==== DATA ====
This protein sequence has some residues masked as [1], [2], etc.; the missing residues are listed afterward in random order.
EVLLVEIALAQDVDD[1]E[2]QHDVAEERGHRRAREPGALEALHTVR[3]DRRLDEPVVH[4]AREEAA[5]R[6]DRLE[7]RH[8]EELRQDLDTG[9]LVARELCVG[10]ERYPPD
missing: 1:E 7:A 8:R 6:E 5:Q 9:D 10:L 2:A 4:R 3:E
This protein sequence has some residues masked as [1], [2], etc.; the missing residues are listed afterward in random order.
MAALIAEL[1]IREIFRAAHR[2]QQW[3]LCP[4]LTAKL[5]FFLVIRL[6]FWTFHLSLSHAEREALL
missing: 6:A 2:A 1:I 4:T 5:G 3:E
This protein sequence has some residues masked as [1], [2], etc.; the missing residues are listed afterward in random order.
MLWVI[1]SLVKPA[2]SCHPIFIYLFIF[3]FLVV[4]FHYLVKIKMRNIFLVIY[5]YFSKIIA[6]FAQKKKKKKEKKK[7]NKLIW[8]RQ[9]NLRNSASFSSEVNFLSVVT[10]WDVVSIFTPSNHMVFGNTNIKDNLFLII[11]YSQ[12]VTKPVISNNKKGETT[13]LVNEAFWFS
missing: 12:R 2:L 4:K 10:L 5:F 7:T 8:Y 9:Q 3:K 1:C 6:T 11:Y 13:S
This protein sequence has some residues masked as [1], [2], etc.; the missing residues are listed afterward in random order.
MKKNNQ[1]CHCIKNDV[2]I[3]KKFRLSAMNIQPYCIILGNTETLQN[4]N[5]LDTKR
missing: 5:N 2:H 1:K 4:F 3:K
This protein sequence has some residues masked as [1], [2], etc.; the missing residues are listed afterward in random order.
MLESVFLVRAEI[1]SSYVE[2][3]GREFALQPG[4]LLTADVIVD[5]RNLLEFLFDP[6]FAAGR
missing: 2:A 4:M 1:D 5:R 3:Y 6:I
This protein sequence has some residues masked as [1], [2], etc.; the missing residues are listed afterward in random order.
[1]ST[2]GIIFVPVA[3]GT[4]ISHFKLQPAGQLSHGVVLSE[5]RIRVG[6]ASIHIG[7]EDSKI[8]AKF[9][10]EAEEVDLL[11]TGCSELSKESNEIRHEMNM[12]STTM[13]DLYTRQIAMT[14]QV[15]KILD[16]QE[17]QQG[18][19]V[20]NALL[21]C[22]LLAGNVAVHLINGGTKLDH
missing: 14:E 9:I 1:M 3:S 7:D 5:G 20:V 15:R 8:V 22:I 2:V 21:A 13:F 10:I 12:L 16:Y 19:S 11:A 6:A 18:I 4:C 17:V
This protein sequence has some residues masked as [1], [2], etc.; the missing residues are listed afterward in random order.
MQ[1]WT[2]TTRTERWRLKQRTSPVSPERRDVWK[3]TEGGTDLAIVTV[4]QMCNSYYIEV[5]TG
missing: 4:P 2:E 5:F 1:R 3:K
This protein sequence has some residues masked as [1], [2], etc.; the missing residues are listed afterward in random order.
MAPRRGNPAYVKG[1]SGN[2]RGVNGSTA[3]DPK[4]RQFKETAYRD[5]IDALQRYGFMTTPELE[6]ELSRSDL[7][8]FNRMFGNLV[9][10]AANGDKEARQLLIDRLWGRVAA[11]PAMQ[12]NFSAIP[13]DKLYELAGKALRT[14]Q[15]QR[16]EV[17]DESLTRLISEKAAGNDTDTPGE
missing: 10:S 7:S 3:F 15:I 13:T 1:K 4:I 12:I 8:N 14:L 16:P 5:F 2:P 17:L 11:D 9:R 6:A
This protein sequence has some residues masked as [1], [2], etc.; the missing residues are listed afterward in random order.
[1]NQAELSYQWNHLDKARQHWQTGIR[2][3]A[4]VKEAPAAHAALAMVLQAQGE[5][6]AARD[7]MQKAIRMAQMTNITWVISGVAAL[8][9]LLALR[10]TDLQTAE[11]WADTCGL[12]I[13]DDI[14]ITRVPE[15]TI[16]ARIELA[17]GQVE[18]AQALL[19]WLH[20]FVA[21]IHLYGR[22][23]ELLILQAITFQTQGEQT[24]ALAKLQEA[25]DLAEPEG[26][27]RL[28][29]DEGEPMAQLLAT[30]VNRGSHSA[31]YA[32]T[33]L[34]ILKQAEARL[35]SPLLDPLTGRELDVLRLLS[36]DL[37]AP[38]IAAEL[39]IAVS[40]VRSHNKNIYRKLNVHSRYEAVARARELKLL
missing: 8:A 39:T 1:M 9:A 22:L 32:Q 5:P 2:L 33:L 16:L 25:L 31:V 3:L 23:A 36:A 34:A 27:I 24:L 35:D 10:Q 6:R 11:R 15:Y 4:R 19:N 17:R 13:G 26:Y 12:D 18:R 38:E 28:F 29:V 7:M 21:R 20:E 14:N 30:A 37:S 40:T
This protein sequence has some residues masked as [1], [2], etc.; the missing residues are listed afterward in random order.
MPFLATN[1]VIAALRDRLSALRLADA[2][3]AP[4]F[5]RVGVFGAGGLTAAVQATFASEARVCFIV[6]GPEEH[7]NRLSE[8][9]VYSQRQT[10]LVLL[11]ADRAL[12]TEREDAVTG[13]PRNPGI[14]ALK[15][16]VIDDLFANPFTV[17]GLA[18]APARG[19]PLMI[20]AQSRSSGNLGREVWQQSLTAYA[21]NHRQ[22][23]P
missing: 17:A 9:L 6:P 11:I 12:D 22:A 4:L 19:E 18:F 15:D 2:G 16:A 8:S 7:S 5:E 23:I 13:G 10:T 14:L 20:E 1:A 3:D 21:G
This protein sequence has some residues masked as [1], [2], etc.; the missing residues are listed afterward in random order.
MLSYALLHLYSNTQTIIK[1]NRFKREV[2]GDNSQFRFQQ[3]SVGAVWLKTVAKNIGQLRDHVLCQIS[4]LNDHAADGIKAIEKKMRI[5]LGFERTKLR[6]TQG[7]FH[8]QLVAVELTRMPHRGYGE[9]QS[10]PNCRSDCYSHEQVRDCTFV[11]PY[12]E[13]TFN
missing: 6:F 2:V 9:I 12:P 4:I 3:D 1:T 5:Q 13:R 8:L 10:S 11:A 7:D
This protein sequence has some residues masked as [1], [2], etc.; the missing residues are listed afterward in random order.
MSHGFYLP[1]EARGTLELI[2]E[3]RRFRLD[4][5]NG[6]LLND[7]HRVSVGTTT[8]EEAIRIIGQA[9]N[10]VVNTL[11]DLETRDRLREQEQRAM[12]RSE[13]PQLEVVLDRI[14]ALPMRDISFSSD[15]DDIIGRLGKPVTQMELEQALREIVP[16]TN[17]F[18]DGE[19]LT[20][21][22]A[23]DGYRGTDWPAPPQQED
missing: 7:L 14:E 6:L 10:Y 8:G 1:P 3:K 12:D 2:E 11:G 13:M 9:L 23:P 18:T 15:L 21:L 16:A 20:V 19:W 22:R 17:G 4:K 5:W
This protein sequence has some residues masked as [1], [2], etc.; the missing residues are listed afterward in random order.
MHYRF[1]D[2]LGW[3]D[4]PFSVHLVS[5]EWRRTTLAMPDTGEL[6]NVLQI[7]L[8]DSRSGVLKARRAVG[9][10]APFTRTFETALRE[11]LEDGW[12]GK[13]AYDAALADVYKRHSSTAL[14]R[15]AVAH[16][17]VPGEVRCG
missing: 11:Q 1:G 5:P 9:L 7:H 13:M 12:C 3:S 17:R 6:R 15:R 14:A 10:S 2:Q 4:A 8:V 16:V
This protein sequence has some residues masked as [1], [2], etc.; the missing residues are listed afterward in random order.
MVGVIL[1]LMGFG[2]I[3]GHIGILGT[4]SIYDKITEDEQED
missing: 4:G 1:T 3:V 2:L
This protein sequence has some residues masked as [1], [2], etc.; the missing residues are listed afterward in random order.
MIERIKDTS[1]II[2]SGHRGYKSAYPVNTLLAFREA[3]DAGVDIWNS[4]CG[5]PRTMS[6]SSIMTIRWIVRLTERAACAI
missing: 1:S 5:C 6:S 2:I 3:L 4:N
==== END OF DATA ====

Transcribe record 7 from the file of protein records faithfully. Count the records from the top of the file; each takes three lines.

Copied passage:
This protein sequence has some residues masked as [1], [2], etc.; the missing residues are listed afterward in random order.
MQ[1]WT[2]TTRTERWRLKQRTSPVSPERRDVWK[3]TEGGTDLAIVTV[4]QMCNSYYIEV[5]TG
missing: 4:P 2:E 5:F 1:R 3:K